Here, we analyzed data from two wildlife rehabilitation centers in western Oregon, USA. Our objectives were to: (1) understand what proportion of birds admitted were hypothesized or known to be admitted as a result of interacting with a cat; (2) enumerate the species most commonly delivered to rehabilitation centers after interactions with cats; (3) identify traits of bird species correlated with numbers of admissions to the centers; (4) evaluate the relationship between indices of species’ abundances and the numbers of admissions; and (5) compare the sources of cat-influenced admissions across urban versus rural habitats. If admissions to wildlife rehabilitation centers reflect trends in interactions between birds and cats, the information gained from our analyses could help predict which species are most at risk from cat interactions and in what habitats, guiding conservation, management and outreach actions aimed at reducing influence of domestic cats on avian mortality.
Of the 6345 animals admitted to the two rehabilitation centers, birds comprised one-quarter to one-third of admissions once use of the WILD-ONe database became consistent in 2016 (Table 1
). A slightly higher proportion of birds admitted came from Turtle Ridge in Salem (51.9%; N = 3293) than from Wildlife Images in Grants Pass (48.1%, N = 3052).
The top ten most frequently admitted bird species comprised 53.0% and 42.7% of the total bird admissions at Turtle Ridge and Wildlife Images, respectively. Seven species (Mallard Anas platyrynchos
, European Starling Sturnus vulgaris
, American Crow Corvus brachyrhynchos
, California Scrub-Jay, American Robin Turdus migratorius
, Eurasian Collared-Dove Streptopelia decaocto
, Mourning Dove Zenaida macroura
, and Red-tailed Hawk Buteo jamaicensis
) were in the top ten at both centers (Table 2
). Turtle Ridge, in a larger city, received more Rock Pigeons Columba livia
and Vaux’s Swifts Chaetura vauxi
, while Wildlife Images, in a smaller city, received more Western Screech-Owls Megascops kennicottii
and Canada Geese Branta canadensis
. Several of the bird species admitted were large-bodied, such as Red-tailed Hawk, frequently admitted after being struck by vehicles, and waterfowl. Although information was inconsistently recorded in the database, many waterfowl admitted were juveniles.
Birds were admitted for a wide variety of reasons, approximately one-quarter of which were undetermined (Table 3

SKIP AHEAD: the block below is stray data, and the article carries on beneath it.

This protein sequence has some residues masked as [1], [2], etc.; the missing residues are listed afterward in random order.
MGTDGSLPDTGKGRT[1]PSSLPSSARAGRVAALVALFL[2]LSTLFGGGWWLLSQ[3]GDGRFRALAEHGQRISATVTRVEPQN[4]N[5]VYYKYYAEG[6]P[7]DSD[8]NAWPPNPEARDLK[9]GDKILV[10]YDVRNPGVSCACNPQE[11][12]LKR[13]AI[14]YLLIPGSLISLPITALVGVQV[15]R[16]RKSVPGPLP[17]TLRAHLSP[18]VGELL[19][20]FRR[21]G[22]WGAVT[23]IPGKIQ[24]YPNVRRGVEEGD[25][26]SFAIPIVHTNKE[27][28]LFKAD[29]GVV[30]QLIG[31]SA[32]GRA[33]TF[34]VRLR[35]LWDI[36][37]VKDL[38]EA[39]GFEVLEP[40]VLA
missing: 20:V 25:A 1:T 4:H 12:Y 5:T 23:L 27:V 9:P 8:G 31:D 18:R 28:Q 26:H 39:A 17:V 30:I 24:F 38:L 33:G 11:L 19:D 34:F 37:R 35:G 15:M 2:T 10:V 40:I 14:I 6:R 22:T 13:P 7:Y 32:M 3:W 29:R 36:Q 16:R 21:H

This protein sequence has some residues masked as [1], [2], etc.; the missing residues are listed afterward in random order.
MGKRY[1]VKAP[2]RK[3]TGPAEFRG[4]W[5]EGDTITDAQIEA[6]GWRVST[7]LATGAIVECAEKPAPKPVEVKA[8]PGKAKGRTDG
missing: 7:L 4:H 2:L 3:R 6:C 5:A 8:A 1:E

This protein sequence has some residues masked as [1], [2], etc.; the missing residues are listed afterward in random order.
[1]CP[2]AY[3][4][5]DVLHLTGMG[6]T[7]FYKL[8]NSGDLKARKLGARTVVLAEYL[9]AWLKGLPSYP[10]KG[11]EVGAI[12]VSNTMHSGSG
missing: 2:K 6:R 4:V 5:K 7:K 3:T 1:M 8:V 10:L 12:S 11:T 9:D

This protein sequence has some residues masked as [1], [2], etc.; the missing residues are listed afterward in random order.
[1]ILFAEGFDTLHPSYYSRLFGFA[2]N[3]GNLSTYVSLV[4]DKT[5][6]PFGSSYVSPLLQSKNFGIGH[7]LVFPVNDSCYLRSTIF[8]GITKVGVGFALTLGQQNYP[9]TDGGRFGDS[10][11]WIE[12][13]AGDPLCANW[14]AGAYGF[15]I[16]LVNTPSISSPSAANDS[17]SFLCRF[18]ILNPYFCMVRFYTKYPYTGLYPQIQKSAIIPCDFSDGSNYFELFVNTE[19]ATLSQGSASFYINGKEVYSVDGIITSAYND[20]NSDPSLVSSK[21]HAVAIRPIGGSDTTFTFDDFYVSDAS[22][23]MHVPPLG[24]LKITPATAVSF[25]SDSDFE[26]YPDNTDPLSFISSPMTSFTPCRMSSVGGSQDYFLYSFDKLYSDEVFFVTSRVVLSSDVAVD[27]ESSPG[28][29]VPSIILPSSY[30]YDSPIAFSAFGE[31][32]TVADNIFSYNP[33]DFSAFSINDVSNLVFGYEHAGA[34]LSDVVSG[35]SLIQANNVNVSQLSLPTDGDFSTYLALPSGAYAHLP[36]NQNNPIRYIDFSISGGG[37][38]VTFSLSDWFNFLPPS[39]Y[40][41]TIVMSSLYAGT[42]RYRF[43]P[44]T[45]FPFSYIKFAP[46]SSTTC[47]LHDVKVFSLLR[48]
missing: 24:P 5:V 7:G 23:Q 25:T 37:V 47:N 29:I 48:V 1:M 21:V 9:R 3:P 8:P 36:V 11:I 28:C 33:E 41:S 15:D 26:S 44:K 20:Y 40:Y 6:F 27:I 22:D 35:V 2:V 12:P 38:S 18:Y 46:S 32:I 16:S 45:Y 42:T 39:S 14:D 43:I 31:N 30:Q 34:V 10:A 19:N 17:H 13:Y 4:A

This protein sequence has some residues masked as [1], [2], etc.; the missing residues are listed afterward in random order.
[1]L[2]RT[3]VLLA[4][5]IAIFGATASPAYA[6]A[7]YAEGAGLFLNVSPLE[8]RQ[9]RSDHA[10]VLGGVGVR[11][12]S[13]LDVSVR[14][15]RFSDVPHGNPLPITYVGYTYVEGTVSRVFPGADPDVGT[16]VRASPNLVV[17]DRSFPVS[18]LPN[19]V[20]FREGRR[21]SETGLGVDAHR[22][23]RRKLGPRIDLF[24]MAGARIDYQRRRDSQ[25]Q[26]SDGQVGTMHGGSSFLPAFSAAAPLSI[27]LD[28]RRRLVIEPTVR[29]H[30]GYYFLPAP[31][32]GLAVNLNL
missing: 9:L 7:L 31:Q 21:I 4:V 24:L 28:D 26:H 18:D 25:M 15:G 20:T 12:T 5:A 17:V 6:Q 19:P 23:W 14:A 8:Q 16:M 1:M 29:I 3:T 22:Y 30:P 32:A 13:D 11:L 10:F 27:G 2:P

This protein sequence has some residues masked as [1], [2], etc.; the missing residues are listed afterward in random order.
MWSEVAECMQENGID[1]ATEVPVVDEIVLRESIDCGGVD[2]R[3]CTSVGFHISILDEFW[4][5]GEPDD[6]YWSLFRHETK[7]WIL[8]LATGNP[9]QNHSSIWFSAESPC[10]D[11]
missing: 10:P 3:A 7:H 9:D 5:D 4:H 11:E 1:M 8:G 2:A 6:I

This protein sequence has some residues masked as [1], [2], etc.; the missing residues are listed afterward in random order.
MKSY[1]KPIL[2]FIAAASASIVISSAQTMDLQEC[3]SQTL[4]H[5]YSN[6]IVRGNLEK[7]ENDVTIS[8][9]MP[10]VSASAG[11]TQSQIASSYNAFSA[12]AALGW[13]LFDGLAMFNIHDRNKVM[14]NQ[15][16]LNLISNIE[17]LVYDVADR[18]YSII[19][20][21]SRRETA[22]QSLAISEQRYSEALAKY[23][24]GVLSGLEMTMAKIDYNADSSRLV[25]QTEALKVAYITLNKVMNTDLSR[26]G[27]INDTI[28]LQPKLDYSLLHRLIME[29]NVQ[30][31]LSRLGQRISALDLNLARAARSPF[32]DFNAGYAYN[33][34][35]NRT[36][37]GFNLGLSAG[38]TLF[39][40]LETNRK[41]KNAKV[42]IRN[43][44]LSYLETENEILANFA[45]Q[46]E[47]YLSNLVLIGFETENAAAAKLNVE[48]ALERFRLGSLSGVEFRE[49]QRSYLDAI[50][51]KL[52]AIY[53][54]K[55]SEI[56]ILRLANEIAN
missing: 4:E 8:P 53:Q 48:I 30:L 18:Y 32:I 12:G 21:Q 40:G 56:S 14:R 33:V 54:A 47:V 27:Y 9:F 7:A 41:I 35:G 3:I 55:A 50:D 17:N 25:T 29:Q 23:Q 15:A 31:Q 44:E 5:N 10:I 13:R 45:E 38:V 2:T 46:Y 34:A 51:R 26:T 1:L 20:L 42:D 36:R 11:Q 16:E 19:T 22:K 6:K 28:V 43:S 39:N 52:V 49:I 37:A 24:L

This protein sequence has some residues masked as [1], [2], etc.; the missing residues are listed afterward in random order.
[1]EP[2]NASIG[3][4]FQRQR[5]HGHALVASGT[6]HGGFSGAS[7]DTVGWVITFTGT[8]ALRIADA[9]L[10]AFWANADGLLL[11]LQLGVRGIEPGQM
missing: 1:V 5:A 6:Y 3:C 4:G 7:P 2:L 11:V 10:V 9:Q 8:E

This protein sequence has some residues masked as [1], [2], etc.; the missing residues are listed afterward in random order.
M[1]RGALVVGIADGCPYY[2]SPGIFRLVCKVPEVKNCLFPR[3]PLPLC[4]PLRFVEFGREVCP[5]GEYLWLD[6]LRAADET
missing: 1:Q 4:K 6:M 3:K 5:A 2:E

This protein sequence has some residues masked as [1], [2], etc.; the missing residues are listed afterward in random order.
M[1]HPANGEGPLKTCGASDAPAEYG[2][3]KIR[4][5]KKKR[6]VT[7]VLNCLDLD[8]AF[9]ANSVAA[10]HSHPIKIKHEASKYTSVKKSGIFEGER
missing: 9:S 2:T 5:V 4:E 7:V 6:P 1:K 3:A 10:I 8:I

). Cat interactions accounted for the second-highest fraction of reports (12.3%), behind ‘orphaned’ and ‘behavioral stranding’, which we interpret as being synonymous (Table 3
). Nearly one-quarter of admissions had unreported causes.
Turtle Ridge admitted 55 bird species after cat interactions, with 36 species (64%) having fewer than ten individuals admitted during the study period. Wildlife Images admitted 61 species; 30 (49%) had fewer than ten individuals admitted (Table S1
Birds admitted to a wildlife rehabilitation center after interacting with a cat were generally representative of birds admitted for any cause, although species with a larger adult body mass (> 200 g) that were in the top ten most admitted species for any cause were not found on the top ten species admitted to each center after interaction with a cat (Table 4
). The exception to this was the American Crow, which would be the tenth most frequently admitted species at Turtle Ridge due to interaction with a cat.
3.1. Rescue Location
The proportions of urban versus rural rescue locations for all admission records were similar between Turtle Ridge and Wildlife Images, with approximately two-thirds of admissions being reported as originating from urban locations (Table 5
). Birds admitted at Turtle Ridge due to interaction with a cat were more likely than the overall average to come from urban areas than from rural areas, while at Wildlife Images, these birds were nearly equally likely to come from a rural versus urban environment. However, especially at Wildlife Images, a sufficiently high fraction (16.9%) of admissions were from unknown locations to obscure potential differences in origination habitat.
When data from both centers were combined, cat-influenced admissions appeared to be more common from urban locations (57%) than rural locations (31%) but 11% of reports did not include address information.
Proportions of urban versus rural rescue locations differed significantly from expected proportions for only a few species at each rehabilitation center (Table S3